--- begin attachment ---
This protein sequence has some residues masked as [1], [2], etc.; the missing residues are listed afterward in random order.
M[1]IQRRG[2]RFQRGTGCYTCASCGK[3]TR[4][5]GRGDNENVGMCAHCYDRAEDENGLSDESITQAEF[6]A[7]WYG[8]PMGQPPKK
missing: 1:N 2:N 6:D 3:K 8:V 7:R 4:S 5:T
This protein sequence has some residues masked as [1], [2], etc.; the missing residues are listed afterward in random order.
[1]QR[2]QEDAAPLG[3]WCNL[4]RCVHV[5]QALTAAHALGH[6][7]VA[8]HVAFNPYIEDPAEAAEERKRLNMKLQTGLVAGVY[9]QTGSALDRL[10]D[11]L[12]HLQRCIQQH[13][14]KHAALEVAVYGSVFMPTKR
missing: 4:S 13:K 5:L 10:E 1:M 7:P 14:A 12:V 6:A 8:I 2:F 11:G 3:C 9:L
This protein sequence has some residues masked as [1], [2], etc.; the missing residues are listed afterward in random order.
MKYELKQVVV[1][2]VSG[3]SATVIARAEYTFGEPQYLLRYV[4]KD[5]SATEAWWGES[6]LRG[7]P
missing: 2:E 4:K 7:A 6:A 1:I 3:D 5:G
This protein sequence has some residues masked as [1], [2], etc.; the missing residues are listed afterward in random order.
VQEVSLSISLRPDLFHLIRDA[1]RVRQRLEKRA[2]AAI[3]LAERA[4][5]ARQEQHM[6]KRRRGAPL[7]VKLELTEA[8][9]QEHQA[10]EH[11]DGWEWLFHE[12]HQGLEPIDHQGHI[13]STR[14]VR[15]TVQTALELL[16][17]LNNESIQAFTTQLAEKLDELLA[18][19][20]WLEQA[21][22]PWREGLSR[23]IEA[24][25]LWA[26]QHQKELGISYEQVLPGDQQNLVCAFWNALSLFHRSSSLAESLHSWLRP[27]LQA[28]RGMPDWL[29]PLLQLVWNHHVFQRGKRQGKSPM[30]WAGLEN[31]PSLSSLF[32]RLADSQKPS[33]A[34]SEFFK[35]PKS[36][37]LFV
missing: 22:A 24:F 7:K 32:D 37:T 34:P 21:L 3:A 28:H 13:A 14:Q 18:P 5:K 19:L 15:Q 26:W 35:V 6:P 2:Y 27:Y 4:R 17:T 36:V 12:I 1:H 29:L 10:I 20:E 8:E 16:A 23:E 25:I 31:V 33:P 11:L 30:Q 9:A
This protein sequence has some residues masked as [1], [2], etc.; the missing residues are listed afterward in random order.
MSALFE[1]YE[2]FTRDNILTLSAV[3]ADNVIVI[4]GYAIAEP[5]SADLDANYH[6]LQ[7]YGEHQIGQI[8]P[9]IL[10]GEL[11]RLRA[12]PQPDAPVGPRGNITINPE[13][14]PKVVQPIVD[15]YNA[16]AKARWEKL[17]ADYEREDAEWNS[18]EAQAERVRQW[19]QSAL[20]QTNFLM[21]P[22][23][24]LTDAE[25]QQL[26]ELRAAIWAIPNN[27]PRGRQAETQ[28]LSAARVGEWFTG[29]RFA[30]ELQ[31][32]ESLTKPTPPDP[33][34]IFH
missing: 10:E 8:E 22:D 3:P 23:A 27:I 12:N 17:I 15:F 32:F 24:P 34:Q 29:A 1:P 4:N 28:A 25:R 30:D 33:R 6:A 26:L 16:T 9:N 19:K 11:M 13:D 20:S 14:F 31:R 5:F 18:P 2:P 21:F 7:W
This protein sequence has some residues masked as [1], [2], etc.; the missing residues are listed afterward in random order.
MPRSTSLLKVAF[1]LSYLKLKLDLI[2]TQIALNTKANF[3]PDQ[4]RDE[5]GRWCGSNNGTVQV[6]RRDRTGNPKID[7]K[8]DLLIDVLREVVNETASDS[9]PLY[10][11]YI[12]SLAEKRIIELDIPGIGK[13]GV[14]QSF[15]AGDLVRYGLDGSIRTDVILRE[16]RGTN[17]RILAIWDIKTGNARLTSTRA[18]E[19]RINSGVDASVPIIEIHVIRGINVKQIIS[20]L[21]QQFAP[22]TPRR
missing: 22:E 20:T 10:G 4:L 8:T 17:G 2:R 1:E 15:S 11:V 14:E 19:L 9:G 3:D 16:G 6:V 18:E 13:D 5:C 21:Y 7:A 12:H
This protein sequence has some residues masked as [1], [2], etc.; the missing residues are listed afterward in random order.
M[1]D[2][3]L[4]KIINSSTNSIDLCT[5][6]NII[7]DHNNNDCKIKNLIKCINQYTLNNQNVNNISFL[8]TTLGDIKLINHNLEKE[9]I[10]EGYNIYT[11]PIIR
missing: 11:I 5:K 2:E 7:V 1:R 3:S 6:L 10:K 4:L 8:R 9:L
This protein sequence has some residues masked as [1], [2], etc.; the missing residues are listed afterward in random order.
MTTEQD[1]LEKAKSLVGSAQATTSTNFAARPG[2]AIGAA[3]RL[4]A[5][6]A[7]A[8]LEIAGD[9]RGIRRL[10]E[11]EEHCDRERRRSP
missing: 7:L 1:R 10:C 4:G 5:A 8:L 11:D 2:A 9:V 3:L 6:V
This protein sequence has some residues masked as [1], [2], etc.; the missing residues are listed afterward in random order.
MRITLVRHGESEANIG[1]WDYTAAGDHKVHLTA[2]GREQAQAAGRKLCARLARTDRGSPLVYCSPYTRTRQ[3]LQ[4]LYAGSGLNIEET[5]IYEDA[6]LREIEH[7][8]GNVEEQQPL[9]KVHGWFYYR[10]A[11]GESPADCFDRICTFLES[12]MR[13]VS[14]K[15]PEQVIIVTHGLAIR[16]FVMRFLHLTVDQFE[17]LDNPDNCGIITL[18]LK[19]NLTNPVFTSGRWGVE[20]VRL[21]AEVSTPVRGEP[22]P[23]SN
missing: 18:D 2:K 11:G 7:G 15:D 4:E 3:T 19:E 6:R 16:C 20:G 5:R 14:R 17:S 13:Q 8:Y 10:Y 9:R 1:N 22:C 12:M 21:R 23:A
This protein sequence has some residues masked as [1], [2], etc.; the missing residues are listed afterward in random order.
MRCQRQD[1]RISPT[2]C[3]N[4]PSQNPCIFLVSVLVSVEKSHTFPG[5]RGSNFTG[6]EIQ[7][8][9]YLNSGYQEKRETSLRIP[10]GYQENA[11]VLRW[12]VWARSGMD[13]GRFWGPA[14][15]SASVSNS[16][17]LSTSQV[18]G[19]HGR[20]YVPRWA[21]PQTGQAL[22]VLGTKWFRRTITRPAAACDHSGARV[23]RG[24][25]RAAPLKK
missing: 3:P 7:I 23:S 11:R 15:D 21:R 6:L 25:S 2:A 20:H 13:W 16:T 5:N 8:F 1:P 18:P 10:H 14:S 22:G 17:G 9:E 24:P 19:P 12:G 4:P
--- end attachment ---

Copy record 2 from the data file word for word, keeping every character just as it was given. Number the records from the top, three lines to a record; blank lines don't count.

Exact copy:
This protein sequence has some residues masked as [1], [2], etc.; the missing residues are listed afterward in random order.
[1]QR[2]QEDAAPLG[3]WCNL[4]RCVHV[5]QALTAAHALGH[6][7]VA[8]HVAFNPYIEDPAEAAEERKRLNMKLQTGLVAGVY[9]QTGSALDRL[10]D[11]L[12]HLQRCIQQH[13][14]KHAALEVAVYGSVFMPTKR
missing: 4:S 13:K 5:L 10:E 1:M 7:P 14:A 12:V 6:A 8:I 2:F 11:G 3:C 9:L